Alma Woodsey Thomas was born in Columbus, Georgia, on September 22, 1891. She moved to Washington, D.C., in 1907 with her family who were seeking educational opportunities that were not as easy to come by in the South during the Jim Crow era. Thomas attended Howard University and initially studied costume design before changing course at the urging of a professor, James Vernon Herring, who entreated her to become the first student in the new art department.
After graduating in 1924 with a degree in fine arts (and perhaps the first Black woman in the country to do so), she shared her gift by becoming a teacher. She plied her trade at Shaw Jr. High from 1925 until 1960.
She remained busy during her 35 years as an educator. In 1934, she earned her master’s degree from Teachers College of Columbia. Four years later, she created the first art gallery in the D.C. public school system. In 1943, she collaborated with her former professor James Herring and artist Alonzo J. Aden to create one of the first African American art galleries in the U.S., the Barnett Aden Gallery.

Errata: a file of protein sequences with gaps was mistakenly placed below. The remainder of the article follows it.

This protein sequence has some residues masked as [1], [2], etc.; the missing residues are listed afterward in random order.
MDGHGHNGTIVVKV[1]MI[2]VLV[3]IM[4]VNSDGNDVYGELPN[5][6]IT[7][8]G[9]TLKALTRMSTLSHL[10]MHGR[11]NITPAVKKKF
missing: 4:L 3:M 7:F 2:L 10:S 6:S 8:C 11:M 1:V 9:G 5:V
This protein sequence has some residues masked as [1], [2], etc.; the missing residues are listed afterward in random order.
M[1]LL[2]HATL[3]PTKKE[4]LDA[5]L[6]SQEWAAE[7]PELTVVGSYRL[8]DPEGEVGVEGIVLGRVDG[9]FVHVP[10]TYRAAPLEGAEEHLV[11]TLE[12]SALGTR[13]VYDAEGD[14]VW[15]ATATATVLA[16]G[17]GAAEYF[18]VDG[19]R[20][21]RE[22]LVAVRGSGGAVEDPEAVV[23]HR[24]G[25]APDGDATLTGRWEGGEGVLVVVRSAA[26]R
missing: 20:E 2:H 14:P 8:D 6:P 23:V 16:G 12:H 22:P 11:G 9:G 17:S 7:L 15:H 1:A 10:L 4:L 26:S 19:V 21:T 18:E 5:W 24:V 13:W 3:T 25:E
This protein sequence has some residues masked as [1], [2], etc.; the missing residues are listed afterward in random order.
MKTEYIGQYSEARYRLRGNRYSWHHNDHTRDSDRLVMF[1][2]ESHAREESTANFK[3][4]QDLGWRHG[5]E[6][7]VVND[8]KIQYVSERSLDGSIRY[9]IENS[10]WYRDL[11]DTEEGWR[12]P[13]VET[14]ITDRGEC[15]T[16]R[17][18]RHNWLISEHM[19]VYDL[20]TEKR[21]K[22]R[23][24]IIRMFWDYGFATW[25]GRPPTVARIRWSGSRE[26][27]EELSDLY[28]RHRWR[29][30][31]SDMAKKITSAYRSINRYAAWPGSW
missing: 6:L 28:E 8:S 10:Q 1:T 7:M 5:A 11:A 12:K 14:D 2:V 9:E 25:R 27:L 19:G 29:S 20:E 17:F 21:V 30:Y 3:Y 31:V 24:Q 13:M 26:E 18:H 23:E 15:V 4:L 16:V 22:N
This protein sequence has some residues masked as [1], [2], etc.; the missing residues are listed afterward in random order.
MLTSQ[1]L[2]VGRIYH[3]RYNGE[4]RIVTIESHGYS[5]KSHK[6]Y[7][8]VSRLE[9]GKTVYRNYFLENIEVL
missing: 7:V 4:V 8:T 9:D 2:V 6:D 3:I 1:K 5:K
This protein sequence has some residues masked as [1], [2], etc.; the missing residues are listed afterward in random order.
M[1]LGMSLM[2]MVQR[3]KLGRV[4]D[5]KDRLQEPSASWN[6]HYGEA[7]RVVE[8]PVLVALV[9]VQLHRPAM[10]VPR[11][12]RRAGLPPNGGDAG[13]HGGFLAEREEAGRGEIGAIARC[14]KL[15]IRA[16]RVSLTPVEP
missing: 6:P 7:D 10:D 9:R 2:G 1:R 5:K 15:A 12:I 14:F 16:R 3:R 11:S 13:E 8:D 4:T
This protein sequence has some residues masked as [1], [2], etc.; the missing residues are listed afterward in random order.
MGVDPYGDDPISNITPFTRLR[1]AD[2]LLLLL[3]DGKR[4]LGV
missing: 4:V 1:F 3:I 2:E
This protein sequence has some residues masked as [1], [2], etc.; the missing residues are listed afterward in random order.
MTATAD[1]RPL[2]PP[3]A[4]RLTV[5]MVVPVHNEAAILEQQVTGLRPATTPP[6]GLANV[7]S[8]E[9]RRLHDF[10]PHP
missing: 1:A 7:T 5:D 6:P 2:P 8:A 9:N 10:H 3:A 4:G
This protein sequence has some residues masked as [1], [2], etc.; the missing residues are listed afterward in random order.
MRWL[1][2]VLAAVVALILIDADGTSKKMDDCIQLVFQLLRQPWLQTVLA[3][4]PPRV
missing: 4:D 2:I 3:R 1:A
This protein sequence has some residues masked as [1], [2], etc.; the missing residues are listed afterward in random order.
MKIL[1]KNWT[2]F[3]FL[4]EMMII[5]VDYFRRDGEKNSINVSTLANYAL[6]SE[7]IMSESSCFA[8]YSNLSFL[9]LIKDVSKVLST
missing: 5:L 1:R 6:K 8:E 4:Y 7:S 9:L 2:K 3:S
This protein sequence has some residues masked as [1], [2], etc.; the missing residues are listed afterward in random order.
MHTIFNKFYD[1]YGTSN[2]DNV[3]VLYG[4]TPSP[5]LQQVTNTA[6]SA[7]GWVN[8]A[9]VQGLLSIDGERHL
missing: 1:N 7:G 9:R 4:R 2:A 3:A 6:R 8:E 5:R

She returned her focus to her own art in the 1950s and developed an emphasis on color while working with other artists at American University. Concurrently, she took an interest in the Washington Color School, whose works consisted of abstract shapes of pure color.
In 1964, Thomas suffered an arthritic attack that she feared might render her unable to continue painting, but she persevered and altered her style to capture the natural beauty she saw outside her window. She continued to thrive into her 70s, and in 1972, she had exhibitions at the Whitney Gallery and the Corcoran Art Gallery.
Alma Thomas died on February 24, 1978. In 2016, almost 40 years after her passing, one of her abstract paintings from 1966 entitled Resurrection became the first painting by a Black woman to hang in the White House. Another one of Thomas’s paintings, entitled Pansies In Washington, hangs in the East Wing of the National Gallery of Art.